Reading up on a subject on the internet is helpful but can fall short on delivery, for instance, one of their biggest searches on our website is ‘gifted deposits’ for mortgages. Invariably applicants digest this and then on their own try and make it work for them – only to call us partway through the mortgage process for us to unravel the mess they have got themselves in.
Schemes of this nature are complex and professional advice should always be sought to ensure the case is positioned in the most favorable way to the lender otherwise time, money and loss of your dream home can happen.
Gifted deposits – the gift of money
These could come from direct family member friends or associates.
A good number of lenders understand that deposits are often difficult to raise entirely from the applicant’s own resources. They, therefore, will accept an olive branch from immediate families such as Mother, Father, Brother, and Sister. Some may even accept a gift from Grandparents but they would be in the minority.
There are a couple of lenders that will let you accept gifts from unrelated people but extra documentation and rationale may be needed to reassure the lenders about the type of transaction.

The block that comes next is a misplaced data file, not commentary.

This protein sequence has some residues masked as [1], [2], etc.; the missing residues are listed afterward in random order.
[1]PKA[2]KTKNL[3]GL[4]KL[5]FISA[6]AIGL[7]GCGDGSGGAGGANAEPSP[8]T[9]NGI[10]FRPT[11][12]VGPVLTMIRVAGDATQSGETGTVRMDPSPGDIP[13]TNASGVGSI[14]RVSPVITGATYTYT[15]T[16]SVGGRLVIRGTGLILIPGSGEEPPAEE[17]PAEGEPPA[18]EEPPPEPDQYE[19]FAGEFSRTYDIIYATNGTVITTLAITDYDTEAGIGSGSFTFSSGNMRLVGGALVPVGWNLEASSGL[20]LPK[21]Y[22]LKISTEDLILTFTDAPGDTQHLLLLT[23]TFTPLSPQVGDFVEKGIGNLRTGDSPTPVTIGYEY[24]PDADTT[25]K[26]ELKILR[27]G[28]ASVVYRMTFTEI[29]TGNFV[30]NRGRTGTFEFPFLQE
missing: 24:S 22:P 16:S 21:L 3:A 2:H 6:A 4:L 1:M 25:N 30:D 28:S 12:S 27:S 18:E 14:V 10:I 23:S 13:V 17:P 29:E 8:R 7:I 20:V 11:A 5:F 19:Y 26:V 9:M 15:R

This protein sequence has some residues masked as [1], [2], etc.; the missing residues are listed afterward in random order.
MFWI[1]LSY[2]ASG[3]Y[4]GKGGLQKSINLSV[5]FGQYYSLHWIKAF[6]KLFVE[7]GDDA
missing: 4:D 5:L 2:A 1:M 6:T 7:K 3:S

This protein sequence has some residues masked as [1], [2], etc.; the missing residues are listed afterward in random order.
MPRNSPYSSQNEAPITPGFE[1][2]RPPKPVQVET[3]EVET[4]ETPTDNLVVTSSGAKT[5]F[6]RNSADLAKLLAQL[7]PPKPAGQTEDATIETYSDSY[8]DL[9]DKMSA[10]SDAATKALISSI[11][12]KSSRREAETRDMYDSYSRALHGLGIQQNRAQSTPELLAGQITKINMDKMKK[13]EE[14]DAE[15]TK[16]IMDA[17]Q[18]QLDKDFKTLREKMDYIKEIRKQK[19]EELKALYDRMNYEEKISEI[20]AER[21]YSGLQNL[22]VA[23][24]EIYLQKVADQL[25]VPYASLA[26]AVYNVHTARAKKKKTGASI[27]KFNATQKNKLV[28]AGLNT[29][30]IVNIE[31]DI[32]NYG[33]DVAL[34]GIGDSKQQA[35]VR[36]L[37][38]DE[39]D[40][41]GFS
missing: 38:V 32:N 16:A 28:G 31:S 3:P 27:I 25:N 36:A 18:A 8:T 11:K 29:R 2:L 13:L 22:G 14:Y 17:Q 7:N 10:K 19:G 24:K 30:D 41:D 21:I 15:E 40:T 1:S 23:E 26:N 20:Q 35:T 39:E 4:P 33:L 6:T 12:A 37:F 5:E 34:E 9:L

The lender’s key concern is the fact that the person lending the money should not have a claim towards a property at a later stage so often they will ask for a gifted letter of deposit to be drawn up by the person making the gift to state they waive all their rights.
If you transact a ‘gifted deposit’ mortgage via Niche Advice we will provide all the necessary information and templates from our extensive library.
Gifted Equity – i.e. the difference between the value of the property and any mortgage or loan secured on it
This situation could arise when family members, home builders, property developers, and existing landlords offer the opportunity to purchase a property under its true value.
The gift of equity from ‘family members’ treads a similar path to the ‘gifted deposits’ described above, the main difference is fewer lenders offer mortgages for this type of arrangement.
Incentives from home builders, property developers, and landlords are less clear cut. Generally, lenders are nervous of an unrelated third party offering property undervalue and question the validity of the bargain. It is fair to say that if the incentive seems too good to be true it normally is, and what lenders do not want on their books is a property that cannot be sold at the price they were expecting just in case the mortgage goes into default, and as such, lenders offer limit incentives to 5%-10% to guard against such eventualities.
Again at Niche Advice, we have documentation and experience to talk and walk you through the best-case scenario for your individual predicament.
For more information on gifting equity or gifting deposits please click on the below button.
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